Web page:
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tory of France is as iinproper for the Egyp- | rick said, Austria and Russia aimed at su-
tian modes of reasoning as for their palm preme dominion on the land, England at
trees; and, without going so far, perhaps sea, France now in the air, so that the only
the orange trees, which do not flourish here so element left for him was fire." —Monthly
easily as in Italy, denote that there is in Italy Review, vol. 70, p. 408.
a certain turn of mind, which we have not
in France. It is however certain, that by “ NEOCLES of Crotona maintained that
the reciprocal connection and dependance the women in the moon lay eggs, and that
that exists among all the parts of the ma- the men children hatched from them grow to
terial world, the difference of climate, per- five times our stature." — Athenæus Deip.
ceivable in its effects upon plants, ought also lib. 2, p. 57. Turner's Sacred History, vol.
to extend its influence to the powers of the 3, p. 18, N.
human brain."

“ ARCHIMEDES is said to have raised four “ MLLE. D'Osmond, à laquelle on avoit columns at Syracuse, and to have placed défendu de faire des vers, en faisoit dans upon each a bronze ram, so ingeniously le cabinet secret."

constructed that the wind made them bleat, The Duc de Bourgoyne thus alludes to

and so placed that the ram which bleated this in some verses to his wife.

denoted what wind blew. M. Houel thought

he had identified two of these weather-rams “O toi Latonien, descends du sacré mont, in the Viceroy of Palermo's palace (about Fais éclore de ma pensée

1780), for he observed small holes in their Des vers, tels que tu sçais sur le chaise

flanks, near the thigh, and in other parts, percée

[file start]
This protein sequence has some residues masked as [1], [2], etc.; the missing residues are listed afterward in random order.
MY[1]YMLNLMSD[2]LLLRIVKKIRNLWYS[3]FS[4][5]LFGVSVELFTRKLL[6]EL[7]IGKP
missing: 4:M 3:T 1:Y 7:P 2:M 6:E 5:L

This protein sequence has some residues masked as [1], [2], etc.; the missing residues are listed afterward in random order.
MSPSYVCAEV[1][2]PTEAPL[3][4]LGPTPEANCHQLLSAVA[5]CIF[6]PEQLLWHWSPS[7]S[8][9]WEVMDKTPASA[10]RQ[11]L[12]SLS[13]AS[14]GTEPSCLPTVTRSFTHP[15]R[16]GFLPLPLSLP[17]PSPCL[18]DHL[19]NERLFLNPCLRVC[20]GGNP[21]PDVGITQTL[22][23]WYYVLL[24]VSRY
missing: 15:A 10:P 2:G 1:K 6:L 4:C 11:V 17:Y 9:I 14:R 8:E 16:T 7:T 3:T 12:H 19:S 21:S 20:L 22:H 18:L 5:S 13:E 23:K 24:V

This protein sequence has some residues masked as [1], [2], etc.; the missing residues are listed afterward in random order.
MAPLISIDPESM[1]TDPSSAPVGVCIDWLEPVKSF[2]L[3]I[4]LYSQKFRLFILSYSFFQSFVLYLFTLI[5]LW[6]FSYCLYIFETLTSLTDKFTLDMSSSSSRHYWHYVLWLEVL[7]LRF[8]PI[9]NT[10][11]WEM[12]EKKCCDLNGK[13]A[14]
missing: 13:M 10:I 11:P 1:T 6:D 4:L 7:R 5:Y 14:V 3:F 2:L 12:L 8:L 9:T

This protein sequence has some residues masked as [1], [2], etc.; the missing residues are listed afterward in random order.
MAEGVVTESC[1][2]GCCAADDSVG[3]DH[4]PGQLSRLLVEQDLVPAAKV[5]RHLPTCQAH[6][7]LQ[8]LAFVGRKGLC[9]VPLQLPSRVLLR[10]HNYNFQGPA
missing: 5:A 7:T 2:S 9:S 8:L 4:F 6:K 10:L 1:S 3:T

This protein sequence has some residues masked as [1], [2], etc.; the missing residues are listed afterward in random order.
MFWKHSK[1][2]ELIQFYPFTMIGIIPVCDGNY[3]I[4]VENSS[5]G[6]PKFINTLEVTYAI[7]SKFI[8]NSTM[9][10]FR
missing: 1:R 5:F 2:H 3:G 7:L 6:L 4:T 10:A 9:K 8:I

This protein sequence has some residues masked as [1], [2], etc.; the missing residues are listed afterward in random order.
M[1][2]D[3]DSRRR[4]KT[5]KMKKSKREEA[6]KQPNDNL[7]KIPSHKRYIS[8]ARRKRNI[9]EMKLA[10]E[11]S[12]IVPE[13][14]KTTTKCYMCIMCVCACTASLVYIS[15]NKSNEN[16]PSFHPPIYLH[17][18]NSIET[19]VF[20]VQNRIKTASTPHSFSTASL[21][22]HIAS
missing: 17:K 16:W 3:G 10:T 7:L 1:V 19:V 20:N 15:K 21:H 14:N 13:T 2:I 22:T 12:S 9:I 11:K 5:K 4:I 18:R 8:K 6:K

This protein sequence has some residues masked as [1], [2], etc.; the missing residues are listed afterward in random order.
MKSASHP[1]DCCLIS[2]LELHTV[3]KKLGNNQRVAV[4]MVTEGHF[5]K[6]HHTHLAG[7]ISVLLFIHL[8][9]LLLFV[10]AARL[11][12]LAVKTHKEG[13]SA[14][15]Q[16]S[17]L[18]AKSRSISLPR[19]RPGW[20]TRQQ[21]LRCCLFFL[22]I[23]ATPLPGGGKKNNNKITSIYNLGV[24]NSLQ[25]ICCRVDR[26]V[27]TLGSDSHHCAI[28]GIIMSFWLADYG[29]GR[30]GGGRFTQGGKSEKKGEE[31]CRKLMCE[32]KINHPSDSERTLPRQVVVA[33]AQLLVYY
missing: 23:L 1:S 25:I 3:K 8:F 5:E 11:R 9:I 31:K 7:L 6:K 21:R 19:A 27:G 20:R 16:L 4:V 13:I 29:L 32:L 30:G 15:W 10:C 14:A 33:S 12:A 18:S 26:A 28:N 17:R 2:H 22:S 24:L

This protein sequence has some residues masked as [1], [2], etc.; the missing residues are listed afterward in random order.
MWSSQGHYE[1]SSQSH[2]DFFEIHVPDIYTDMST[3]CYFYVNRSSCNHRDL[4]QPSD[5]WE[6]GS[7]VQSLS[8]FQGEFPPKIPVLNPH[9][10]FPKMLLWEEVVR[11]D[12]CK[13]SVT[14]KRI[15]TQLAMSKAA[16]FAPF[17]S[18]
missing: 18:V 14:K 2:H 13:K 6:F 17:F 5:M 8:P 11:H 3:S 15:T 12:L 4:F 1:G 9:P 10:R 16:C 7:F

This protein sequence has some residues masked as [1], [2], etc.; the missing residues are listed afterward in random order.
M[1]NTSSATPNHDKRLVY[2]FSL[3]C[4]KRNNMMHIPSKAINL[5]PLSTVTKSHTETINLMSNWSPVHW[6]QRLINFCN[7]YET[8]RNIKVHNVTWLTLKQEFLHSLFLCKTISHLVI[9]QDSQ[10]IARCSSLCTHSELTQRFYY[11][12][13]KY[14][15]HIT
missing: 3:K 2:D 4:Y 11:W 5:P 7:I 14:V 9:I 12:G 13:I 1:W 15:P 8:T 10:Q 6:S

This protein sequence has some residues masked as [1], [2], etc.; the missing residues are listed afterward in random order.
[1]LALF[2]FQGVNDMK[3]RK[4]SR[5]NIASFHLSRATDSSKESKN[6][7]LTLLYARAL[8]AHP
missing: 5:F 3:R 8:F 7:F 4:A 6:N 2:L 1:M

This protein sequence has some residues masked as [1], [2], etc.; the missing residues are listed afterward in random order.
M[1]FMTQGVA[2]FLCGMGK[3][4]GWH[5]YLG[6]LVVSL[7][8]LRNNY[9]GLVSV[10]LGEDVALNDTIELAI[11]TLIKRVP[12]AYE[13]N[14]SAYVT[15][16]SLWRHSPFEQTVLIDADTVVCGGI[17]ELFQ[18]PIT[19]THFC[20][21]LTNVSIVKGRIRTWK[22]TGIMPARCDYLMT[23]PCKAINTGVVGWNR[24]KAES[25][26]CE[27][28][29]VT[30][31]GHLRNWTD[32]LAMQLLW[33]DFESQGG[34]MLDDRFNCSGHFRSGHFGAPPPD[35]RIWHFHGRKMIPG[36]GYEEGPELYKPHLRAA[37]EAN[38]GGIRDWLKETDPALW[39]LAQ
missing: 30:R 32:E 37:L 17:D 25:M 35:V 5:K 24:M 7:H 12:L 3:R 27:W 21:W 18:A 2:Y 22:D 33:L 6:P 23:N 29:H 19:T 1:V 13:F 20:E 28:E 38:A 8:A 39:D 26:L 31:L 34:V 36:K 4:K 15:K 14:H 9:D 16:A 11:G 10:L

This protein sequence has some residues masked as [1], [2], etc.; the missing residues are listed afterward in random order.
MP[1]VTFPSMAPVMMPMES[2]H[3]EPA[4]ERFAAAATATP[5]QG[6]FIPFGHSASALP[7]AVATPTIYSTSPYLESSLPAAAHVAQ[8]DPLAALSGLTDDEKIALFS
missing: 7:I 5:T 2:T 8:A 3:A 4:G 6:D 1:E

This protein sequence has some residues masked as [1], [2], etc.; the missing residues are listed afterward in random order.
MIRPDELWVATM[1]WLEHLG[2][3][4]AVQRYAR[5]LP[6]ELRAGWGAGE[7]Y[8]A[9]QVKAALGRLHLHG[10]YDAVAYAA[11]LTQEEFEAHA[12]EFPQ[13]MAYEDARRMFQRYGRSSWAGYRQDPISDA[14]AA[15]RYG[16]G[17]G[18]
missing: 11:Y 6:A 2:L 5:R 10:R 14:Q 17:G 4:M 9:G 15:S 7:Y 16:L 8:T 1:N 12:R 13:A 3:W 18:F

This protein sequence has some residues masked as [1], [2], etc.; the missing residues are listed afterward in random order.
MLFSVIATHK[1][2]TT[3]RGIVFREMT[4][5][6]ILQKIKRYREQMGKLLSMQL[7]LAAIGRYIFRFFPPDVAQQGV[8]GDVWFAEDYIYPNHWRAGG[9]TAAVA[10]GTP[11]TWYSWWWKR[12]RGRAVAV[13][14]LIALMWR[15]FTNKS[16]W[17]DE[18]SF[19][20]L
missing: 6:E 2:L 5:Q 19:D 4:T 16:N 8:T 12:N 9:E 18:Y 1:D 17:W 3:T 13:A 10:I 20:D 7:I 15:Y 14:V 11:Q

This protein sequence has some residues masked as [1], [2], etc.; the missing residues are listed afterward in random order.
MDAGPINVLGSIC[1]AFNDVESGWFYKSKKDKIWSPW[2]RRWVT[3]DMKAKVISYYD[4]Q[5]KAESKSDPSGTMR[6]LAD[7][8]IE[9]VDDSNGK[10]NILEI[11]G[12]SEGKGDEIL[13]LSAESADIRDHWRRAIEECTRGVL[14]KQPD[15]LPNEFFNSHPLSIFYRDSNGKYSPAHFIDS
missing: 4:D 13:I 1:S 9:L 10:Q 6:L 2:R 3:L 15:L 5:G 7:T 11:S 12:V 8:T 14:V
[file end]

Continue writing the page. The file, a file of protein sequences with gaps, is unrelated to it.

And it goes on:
and by blowing in them, a sound like bleatDicter à la belle Osmond."

ing was produced.” — Monthly Review, vol. Mem. de M. Maintenon, tom. 6, p. 133.

72, p. 515.
The two things in the world of which
there seems to be the greatest waste, are

one who had been reading some of his good advice, and good intentions.-R. S.

verses to him, desired to know which he “ The time shall come that the oak which liked best, he replied, “ all that you were is beaten with every storm shall be a dining

so kind as not to read." — Ibid. vol. 74, p.

457. table in the Prince's hall." - DR. Dee's Relation, p. 153, said by Gabriel.

UNDER the article Amusements in DR. "The Turks say a man is to say No only Trusler's London Adviser and Guide, he

ranks as one to the devil.”—Lives of the Norths, vol. 3, the atmosphere in balloons." A. d. 1786.

“ occasional floating through

Dr. Sedgwick. A little, pale clergyOyster mouse trap.-Britton's Devonshire, p. 26.

man, Master of Queen's, Cambridge, always stood by the fire at Morgan's Coffee-house,

without speaking to any one ; so splenetic, Will any great effects be produced that he fancied his nose to be loose in his again in Christendom, as in former times, by face, and consulted Palmer upon it, who religious delusion, or imposture? The failure of the St. Simonians does not prove it to be

" It were hardly worth the statement,,but impossible.

in the original of Athenæus, instead of fire, it

is fifteen-πεντεκαιδεκαπλασίονας ημών είναι, “In the first days of balloons, old Frede- in Inc.-J. W. W.

ich A Story of Theocritus, that when some

p. 181.

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convinced him of his error (if any body is | rules. Clemens Alexandrinus says, the to be convinced) by giving it a pull. statue of Jupiter Olympus was made of the

bones of an elephant." (Sed qy. ivory?) “ Le Massinahigan, c'est à dire le Livre -Hooke, vol. 1, p. 23. qui enseigne comme il se faut bien comporter."Rel. de N. Frunce, 1640-1, p. 55. A SUSPICION that Pallas derived name